Last week we published a video of Sal Masekela making a speech at a paddle out in Encinitas, California in solidarity with the Black Lives Matter movement. It was a small post, sharing what we believe is a relevant and inspirational video from Hugh Masekela’s surfing son. We added that, here at Zigzag, we support the call. We encourage South African surfers to use this moment to challenge the status quo, to question why there are so few black surfers at our beaches and to stand with those unjustly murdered during the lockdown by our “over-zealous” police and military. We suggested, that when our beaches are open, we should have a paddle-out in solidarity with these issues as this is far more in line with our values than a “Surfer’s Protest” that was called to challenge the momentary suspension of surfing under the Covid-19 Lockdown regulations.
Our Facebook exploded in a sea of reaction and vitriol.
“All lives matter!”
“Stay in your lane Zigzag, you bunch of cakes!”
“You go woke, you go broke!”
“How to destroy a brand 101.”
“Don’t bring politics into surfing!”
It’s not our intention to alienate or castigate anyone. We all share a common love for surfing and the goodness it brings. What’s plain to see is that the subject, even here in South Africa where we should all be experts in race relations, is highly polarising.
The point we want to address right now is that every choice we make in life is political. We have arrived in this moment through a history of events (slavery, colonialism, apartheid) that benefited some while being unjust and damaging to many others. This is what Black Lives Matter is all about. Not that other lives matter less, but that black lives matter just as much.
Surfing is not, somehow, magically suspended from this politics. It is inherently wrapped up in it. The very fact that we surfers are able to choose to spend our lives pursuing the totally absurd concept of riding bands of energy in the ocean, as an act that gives our lives meaning, is a wonderful privilege, denied to many others simply by the poverty they were born into.
Surf stoke is an uplifting force for good. It is a true privilege. We need to share it.
And yes some heroes, from difficult backgrounds, manage to rise above their circumstances, through willpower, determination and good fortune, to join our surfing tribe. But it should be easier than that.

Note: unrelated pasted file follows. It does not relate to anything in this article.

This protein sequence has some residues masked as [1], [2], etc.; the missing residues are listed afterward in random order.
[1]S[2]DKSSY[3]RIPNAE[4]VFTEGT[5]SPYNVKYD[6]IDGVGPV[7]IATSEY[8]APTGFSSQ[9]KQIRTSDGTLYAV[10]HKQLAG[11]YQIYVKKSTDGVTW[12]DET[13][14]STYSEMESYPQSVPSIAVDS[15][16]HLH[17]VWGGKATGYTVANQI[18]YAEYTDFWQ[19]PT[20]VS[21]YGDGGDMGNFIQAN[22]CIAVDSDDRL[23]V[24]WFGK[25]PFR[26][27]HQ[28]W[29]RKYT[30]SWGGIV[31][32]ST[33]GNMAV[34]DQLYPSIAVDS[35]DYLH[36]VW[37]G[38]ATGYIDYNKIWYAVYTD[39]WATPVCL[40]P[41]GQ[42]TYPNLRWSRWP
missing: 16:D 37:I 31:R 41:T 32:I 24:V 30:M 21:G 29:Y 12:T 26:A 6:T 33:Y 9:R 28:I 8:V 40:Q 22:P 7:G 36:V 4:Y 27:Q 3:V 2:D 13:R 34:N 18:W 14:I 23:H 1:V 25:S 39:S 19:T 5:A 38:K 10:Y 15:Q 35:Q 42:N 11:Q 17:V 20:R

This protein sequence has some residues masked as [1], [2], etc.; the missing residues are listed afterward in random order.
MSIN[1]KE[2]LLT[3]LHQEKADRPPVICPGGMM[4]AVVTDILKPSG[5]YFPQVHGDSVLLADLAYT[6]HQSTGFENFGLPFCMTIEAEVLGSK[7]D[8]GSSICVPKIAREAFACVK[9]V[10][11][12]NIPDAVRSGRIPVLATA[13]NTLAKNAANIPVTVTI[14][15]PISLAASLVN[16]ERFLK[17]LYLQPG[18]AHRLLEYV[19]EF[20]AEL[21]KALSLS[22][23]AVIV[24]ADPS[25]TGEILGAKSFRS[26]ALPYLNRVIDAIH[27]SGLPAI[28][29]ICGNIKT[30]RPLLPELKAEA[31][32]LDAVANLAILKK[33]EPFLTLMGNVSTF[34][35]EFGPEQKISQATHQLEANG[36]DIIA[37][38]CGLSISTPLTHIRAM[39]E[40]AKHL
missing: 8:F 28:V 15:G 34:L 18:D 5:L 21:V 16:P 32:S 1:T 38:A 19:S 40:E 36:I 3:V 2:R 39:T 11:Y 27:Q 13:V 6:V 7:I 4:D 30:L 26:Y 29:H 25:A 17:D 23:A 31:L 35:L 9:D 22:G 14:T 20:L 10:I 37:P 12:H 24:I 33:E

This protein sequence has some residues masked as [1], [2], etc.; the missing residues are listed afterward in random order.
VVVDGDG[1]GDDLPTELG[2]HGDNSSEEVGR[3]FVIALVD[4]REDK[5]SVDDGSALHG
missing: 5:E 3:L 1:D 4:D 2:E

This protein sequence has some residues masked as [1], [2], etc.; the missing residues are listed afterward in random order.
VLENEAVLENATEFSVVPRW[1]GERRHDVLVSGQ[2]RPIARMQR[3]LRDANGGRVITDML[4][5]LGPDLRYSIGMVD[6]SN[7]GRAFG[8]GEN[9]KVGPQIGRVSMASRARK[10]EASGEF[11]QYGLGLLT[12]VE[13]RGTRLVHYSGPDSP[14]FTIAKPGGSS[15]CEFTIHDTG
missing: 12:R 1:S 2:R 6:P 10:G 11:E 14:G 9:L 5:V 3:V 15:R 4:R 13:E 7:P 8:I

And now, in case you think we’re preaching, let us cast the first stone at ourselves. What is true, even if painful for us to admit, is that Zigzag has been truly kak at representing both the excellence and diversity in South African surfing. We’ve been myopic and comfortable in our privileged echo chamber. Instead of leading the charge, too often we’ve sat back and simply reflected SA’s current surfing reality without striving hard enough to push it forward.
Covid-19 gives us an opportunity to re-evaluate these things, chuck out what is not working, improve and step forward. We embrace this opportunity.
The good news is that, without it being a central narrative of the surfing community, South Africa has actually achieved a huge amount of momentum in this direction. Surfing admin has become more integrated and accessible. Grassroots surf organisations around the country (and the continent) share the stoke with thousands of kids each week. The world championship tour has existed, in one form or another, since 1976 but 42 years later, in 2018, the first black surfer to ever qualify for the WCT is a kid from Kommetjie called Mikey February. It’s moving, but we can do more.
In South Africa we all know that sport can heal and unite our fractured society. Look at the example set by rugby. Before 1994 Springbok rugby was a symbol of white supremacy and apartheid power. Today they are the world’s finest rugby team, made up of the most representative and racially diverse group of players, selected on merit alone. June 16, seems like a good time to hold up this example as a vision for surfing.
Let’s do this.